Son of 31 Nights, 31 Frights: Salem’s Lot

Son of 31 Nights, 31 Frights

In observance of that autumn spell when we celebrate the primal, compulsive instinct of fear, Rainestorm once more highlights 31 days of spooky scares to season the eerie atmosphere of Halloween.

For those who tuned in last year, I subjected you to a daily dose of diabolical dread and devilish distress. Just as every good horror movie deserves an inferior sequel, I offer this follow-up of also-rans, not bads, and perhaps a couple of you’ve-gotta-be-kidding-mes.

Unleashed: 1979

Salem's Lot

"Ewww... is that me I smell?"

What evil lurks: Insanely goofy by today’s standards. However, as a nine-year-old boy this was the most terrifying initiation into the world of horror that I could have expected. In 1979 a mini-series would span the same day across two weeks. That meant that after taking a terrifying beating with part one on Saturday, I went back for seconds the following Saturday. Did this movie scare me? Let’s just say I carried a cross around with me, day and night, every day for a week. As silly as it is now, Tobe-The Texas Chainsaw Massacre-Hooper created a marvelous atmosphere of windy dusks, silent, lonely nights, drawn-out suspense, and a terrifying central vampire, Kurt Barlow. James Mason, really slumming it here, still delivers a deliciously evil and laid-back performance as Barlow’s human guardian.

Highlight from hell: The closing act of part one, in which a gravedigger (Geoffrey Lewis), transfixed by the coffin he is burying, jumps into the grave pit… you can guess what happens next.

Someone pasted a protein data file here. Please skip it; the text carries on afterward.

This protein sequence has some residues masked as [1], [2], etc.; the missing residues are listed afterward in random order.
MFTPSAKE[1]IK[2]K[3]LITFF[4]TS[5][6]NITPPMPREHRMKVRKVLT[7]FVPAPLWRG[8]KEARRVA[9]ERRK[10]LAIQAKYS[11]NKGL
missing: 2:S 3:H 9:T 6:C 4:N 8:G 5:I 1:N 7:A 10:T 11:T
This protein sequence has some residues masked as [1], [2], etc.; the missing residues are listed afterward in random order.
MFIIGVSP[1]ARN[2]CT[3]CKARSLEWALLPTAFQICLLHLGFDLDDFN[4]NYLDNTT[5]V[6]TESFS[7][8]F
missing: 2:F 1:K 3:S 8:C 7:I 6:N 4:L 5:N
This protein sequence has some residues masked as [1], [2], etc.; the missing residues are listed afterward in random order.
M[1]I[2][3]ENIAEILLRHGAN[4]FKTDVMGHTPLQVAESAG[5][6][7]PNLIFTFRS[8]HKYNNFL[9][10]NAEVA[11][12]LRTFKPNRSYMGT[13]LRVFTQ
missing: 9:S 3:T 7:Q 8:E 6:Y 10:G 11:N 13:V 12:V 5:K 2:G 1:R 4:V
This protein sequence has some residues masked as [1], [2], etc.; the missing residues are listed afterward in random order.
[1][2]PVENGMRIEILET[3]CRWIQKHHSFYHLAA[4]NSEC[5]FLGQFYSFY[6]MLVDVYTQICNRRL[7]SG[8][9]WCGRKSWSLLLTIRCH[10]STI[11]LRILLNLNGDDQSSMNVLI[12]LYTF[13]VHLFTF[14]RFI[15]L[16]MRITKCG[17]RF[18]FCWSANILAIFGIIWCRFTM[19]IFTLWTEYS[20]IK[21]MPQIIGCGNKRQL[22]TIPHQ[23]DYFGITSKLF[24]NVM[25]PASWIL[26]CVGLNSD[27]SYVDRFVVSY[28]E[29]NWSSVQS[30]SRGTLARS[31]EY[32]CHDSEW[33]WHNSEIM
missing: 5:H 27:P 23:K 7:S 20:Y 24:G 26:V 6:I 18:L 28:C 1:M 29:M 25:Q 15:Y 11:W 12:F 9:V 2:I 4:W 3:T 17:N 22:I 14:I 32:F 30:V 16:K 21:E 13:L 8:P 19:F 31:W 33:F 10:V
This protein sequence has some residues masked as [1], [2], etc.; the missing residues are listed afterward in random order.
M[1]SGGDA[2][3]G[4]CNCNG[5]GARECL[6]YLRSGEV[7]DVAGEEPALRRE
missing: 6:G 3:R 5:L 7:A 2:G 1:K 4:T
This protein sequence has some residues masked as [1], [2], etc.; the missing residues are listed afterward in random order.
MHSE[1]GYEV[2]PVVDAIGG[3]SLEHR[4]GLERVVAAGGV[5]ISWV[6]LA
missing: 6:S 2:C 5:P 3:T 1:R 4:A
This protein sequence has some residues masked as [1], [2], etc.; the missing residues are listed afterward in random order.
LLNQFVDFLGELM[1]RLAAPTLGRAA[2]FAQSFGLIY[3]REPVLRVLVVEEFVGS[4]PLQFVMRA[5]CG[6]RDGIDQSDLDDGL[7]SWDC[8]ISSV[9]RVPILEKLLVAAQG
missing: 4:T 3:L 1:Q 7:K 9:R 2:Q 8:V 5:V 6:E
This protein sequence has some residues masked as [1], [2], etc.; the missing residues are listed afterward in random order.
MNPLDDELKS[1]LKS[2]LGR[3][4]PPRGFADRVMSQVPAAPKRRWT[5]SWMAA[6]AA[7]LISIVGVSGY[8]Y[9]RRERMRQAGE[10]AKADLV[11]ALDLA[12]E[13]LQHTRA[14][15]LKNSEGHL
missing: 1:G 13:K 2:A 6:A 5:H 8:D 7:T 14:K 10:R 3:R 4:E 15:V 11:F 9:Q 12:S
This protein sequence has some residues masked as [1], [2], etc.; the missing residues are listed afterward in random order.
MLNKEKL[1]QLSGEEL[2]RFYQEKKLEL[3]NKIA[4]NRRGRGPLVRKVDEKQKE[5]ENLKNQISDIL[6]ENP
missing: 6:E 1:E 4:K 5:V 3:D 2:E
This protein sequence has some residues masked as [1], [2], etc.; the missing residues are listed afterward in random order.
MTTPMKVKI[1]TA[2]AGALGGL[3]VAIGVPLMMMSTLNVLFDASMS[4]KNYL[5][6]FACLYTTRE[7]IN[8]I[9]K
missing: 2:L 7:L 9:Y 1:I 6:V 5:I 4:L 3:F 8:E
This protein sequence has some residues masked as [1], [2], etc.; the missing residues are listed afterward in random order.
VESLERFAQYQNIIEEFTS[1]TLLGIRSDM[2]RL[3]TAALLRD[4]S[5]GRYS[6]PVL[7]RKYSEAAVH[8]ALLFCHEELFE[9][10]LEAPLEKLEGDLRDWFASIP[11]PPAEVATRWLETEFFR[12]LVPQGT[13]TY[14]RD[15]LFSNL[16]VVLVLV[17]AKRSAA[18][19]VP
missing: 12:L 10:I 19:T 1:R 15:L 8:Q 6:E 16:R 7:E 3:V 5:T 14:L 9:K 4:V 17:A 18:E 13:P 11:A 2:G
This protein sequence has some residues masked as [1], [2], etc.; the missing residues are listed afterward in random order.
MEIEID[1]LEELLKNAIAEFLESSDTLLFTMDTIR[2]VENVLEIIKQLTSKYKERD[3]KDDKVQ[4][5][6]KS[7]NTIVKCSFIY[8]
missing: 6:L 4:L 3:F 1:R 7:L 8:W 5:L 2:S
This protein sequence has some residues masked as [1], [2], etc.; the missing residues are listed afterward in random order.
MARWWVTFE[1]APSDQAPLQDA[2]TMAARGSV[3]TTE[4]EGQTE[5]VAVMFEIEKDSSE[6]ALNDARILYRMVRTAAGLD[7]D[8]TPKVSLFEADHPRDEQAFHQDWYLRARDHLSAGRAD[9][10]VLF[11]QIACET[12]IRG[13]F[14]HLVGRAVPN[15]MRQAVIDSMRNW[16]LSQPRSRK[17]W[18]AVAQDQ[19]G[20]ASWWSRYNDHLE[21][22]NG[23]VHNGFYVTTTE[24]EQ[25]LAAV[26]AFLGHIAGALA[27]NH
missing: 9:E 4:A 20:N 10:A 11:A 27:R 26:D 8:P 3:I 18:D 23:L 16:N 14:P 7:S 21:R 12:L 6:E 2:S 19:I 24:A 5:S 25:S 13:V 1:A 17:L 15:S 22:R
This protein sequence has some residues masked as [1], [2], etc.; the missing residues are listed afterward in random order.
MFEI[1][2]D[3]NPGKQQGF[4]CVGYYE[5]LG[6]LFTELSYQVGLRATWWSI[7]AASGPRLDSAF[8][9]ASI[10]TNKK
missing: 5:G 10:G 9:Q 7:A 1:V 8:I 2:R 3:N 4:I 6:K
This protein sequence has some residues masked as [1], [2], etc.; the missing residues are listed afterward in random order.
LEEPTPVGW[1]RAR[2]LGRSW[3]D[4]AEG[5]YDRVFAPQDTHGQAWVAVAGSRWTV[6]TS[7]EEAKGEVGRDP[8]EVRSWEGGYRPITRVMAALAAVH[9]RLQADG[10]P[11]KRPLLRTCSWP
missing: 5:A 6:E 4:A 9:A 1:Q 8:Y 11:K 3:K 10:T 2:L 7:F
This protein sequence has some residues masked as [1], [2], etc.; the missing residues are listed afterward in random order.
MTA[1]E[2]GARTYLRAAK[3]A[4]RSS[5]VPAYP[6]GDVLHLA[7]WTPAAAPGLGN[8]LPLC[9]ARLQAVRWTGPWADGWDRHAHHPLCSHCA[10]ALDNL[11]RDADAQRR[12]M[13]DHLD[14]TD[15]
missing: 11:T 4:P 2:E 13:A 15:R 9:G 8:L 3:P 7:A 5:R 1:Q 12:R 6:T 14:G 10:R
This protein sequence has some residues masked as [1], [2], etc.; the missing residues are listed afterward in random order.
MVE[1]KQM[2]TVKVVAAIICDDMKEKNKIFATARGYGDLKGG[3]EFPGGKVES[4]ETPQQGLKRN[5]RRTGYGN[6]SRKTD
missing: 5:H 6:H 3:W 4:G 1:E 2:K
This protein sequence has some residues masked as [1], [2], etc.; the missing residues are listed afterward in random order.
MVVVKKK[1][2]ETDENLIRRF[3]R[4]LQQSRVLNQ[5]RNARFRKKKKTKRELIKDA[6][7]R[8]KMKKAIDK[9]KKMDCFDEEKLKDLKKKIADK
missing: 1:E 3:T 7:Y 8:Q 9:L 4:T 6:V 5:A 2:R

Terrifying trivia: This is the first Stephen King mini-series after his debut film adapatation, Carrie.

Diabolical dialogue: “Throw away your cross, face the master. Your faith against his faith… Could you do that? Is your faith enough”

Son of: Nosferatu (1922). Are you kidding me? One look at Reggie Nalder’s Kurt Barlow should put to rest any question as to this film’s inspiration.

Shoddy sequel syndrome: Boy the things that one finds scary in boyhood… they’re downright laughable now. Specifically, Lewis’ contortionist vampire hissy-fit.

  • Mark

    If we’re talking about TV series instead of movies, we should mention Lars von Trier’s The Kingdom. By your tripod standards, it probably wouldn’t make the cut, but it’s wonderful. Twin Peaks meets The Shining.

  • Notice how ‘The Shining’ appears nowhere on these lists….